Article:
All you need to know about Sikh weddings
Posted: Nov 06, 2015
Sikhs don’t perceive marriage as a simple connection between partners. On the contrary, in the Sikh religion a marriage represents a holy union between two souls that are united as one. As do most cultures around the world, this one has its own wedding traditions, traditions that strong and able disciples cherish with the utmost respect. Wedding traditions strongly reflect the Punjabi culture with songs, dances, food and dresses. The marriage or the "Anand Karaj" as it is frequently called, stands for blissful union and it focuses on the commitment the couple makes in front of the Guru, who is the center of the couple’s life. Above all, the goal of the ceremony is to merge the souls of the partners with Parmatma (God). Although there are several rituals that take place before and following the ceremony, the most significant ones are those related to the actual wedding ceremony.
As a general rule, the marriage ceremony takes place either at the home of the bride or some other place where the Guru can be present, but always in the morning. The place that houses the formal part of the ceremony bears the name of Gurdwara. At about 11 o’clock, the guests and the couple advance to the main prayer hall where everyone is expected to take off their shoes and women have to cover their head in an appropriate manner. The Sikh wedding ceremony is performed by a priest, either man or woman, who begins with singing the Holy Hymns or Gurbani. While the guests arrive, religious singers that are found on a stage in front of the hall located in the proximity of the central stage of the guru enchant appropriate hymns. The first hymn (kirtan) is sang by the bride and groom and this hymn is chanted in order to maintain the ceremony pure. After several hymns are chanted, the priest (Giani) moves on to the formalities. More precisely, the priest reads from the writings of the fifth Sikh guru. This ceremony comprises four parts that revolve around the idea of karma, faith and blessing. The four prayers are called Lavaan and their role is to seal the marriage. Basically, the couple has to bow down to the holy book and wait until the next verse.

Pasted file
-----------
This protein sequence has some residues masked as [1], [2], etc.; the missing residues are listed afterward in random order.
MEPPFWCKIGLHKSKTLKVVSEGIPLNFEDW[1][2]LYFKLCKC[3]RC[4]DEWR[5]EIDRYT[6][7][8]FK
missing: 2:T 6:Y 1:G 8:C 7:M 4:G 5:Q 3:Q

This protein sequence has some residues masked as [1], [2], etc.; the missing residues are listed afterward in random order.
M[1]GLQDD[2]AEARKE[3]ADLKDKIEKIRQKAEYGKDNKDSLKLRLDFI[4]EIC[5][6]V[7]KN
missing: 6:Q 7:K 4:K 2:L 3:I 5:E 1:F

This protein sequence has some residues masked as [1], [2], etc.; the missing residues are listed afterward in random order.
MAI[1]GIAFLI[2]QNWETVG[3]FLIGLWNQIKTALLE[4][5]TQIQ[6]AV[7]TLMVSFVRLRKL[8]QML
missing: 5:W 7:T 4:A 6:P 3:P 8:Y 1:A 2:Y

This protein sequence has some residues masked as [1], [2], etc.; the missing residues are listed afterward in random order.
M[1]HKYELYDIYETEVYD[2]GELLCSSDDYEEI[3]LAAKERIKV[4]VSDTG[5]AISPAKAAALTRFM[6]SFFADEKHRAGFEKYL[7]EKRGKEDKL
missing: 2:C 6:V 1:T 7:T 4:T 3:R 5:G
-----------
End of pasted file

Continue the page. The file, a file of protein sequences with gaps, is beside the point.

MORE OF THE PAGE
Once the lavaan is completed, the couple is showered with flowers and the bride and the groom can be considered officially married. The wedding ceremony is followed by a reception party at the groom’s house that is more for the enjoyment. Guests are served with food and drink, not to mention that they enjoy music and entertainment. The bride and groom are asked to play some games that symbolize the welcoming in the new family. In conclusion, many families organize parties before and after the wedding ceremony. The practices are not religious per se, but rather cultural. For those who are not a part of this culture it is difficult to grasp the importance of the Sikh marriage ceremony. The emphasis is on holy union and not on partnership.
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